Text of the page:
US gas blast cooks highway, flattens houses

Last updated 10:40 13/12/2012

Relevant offers

World

Survivors trapped in hull of capsized ship on China's Yangtze River Road rage driver apologises for foul-mouthed road rage rant at cyclist Lion that killed US tourist won't be put down MH17 shot down by Buk missile: Russian weapons manufacturer Former Liberal Democrat leader Charles Kennedy dies 'Armed mob' turns out to be asparagus pickers World news while you were sleeping Complaint lodged after air rage incident on Jetstar flight Video: Cyclist and 4x4 driver in pure road rage fight Grandmother of dead boy tells mother: 'You failed'

A gas pipe in the US state of West Virginia has exploded, destroying four homes and cooking a section of a main highway.

Interstate 77 has reopened in both directions after crews worked through the night to repair damage from the massive natural gas line explosion and fire.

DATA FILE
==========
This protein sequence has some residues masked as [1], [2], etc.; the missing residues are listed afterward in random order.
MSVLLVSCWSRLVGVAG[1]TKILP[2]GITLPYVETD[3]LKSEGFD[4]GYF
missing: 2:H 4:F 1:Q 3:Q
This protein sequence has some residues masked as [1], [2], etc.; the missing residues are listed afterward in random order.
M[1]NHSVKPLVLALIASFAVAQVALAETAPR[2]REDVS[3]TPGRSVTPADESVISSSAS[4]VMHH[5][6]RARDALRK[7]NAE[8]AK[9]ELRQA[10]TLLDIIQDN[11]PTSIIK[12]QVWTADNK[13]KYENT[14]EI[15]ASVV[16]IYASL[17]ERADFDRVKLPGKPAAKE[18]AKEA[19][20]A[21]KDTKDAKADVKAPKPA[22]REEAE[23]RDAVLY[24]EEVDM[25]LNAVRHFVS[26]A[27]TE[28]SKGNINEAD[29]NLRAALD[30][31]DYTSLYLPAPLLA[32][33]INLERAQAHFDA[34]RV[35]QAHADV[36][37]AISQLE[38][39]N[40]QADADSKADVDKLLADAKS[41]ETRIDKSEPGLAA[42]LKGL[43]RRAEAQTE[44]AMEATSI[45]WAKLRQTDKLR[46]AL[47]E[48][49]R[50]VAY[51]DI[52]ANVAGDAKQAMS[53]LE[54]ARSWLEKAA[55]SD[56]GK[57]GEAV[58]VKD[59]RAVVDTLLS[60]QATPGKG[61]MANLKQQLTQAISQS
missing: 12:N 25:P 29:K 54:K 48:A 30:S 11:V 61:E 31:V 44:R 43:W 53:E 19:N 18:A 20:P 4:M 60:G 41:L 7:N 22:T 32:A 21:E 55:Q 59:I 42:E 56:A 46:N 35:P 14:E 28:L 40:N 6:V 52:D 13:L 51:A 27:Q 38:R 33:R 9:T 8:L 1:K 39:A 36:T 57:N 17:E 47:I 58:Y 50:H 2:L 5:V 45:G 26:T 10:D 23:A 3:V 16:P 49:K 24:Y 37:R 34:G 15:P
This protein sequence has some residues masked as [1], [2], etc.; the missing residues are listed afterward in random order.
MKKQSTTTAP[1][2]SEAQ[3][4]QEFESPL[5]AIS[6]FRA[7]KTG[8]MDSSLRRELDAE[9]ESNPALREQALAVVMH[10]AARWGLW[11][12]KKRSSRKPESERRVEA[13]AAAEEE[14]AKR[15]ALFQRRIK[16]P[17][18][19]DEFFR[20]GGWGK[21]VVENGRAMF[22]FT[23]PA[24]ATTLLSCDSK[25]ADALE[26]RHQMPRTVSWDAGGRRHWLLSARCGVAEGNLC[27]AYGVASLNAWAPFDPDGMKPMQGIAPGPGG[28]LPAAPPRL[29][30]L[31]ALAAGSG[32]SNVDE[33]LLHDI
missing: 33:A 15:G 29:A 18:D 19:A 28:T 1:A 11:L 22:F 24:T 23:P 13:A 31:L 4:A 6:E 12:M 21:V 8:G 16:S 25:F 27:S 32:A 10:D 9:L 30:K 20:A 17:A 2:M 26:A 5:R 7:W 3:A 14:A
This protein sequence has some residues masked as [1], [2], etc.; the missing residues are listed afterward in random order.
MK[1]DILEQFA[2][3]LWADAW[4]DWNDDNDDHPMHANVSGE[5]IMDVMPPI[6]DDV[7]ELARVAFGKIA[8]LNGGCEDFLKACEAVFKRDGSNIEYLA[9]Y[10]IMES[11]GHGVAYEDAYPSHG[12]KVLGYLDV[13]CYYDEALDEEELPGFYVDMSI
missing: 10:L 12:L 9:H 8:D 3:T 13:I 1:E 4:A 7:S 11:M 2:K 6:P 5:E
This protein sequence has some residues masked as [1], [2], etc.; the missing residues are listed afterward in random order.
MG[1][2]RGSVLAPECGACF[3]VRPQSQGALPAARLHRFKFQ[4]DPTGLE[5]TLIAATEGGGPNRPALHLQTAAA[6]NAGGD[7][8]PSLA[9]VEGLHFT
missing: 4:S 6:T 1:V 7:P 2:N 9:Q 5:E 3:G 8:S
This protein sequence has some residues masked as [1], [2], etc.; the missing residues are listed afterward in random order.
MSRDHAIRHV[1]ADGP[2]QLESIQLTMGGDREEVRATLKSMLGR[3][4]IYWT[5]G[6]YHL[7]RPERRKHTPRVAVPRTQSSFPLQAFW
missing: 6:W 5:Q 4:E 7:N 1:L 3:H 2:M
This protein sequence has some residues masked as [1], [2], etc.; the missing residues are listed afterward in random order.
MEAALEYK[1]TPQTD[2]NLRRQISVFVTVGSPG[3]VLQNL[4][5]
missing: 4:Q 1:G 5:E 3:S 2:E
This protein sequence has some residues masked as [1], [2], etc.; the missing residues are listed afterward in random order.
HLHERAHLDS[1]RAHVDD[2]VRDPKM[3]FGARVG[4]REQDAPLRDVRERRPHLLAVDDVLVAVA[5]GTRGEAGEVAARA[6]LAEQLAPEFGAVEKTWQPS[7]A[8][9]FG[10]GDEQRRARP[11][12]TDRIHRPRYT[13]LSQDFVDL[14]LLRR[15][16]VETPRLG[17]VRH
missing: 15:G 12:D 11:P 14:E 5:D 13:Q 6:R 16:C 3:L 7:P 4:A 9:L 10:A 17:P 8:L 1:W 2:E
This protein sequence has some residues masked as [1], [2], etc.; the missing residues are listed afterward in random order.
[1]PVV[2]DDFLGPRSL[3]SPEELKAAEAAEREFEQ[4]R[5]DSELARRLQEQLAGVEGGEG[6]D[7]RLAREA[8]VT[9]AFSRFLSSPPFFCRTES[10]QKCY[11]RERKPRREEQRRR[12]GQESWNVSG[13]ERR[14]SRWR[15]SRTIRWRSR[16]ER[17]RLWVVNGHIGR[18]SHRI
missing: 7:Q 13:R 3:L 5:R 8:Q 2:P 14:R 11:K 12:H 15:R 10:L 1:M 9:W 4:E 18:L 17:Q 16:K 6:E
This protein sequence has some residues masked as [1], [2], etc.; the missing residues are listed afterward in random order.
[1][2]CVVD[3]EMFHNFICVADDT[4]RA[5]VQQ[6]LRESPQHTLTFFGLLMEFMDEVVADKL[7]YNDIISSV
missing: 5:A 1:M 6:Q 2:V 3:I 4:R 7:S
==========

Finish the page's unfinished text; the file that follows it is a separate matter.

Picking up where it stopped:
The damage from the inferno was breathtaking. Four homes burned and collapsed. Five others were damaged. On the highway, the heat burned utility poles and melted guardrails and pavement.

The inferno destroyed four, melted guardrails and left a huge swath of the interstate in Sissonville impassible.

With many people at work or school at the time, no one died. But at least one motorist was still shaky long after the fire was out.

Sancha Adkins, a respiratory therapist from St. Albans, was heading north on I-77 toward a patient's home in Ripley when a flash alongside the highway caught her eye. She slammed on the brakes and pulled to the shoulder, as did the tractor-trailer behind her, just in time to see a wall of flame roar across the road about 150 feet ahead of her.

She tried to back up, but the truck behind her wasn't doing the same fast enough.

"I did a U-turn in the middle of the road and literally drove the wrong way on the interstate. I had my hazard lights on flashing, just trying to tell people to get out of the way," she said.

There was oncoming traffic as she hugged the berm on the median.

"I didn't care," she said. "It wasn't as bad as that explosion."

A roughly 800-foot section in both directions on the road was baked by the heat.

Transportation Secretary Paul Mattox said crews had to remove asphalt and grind the roadway down to the original concrete before repaving.

Federal and state officials are investigating what caused the explosion.

Ad Feedback

- AP

Special offers

Featured Promotions

Sponsored Content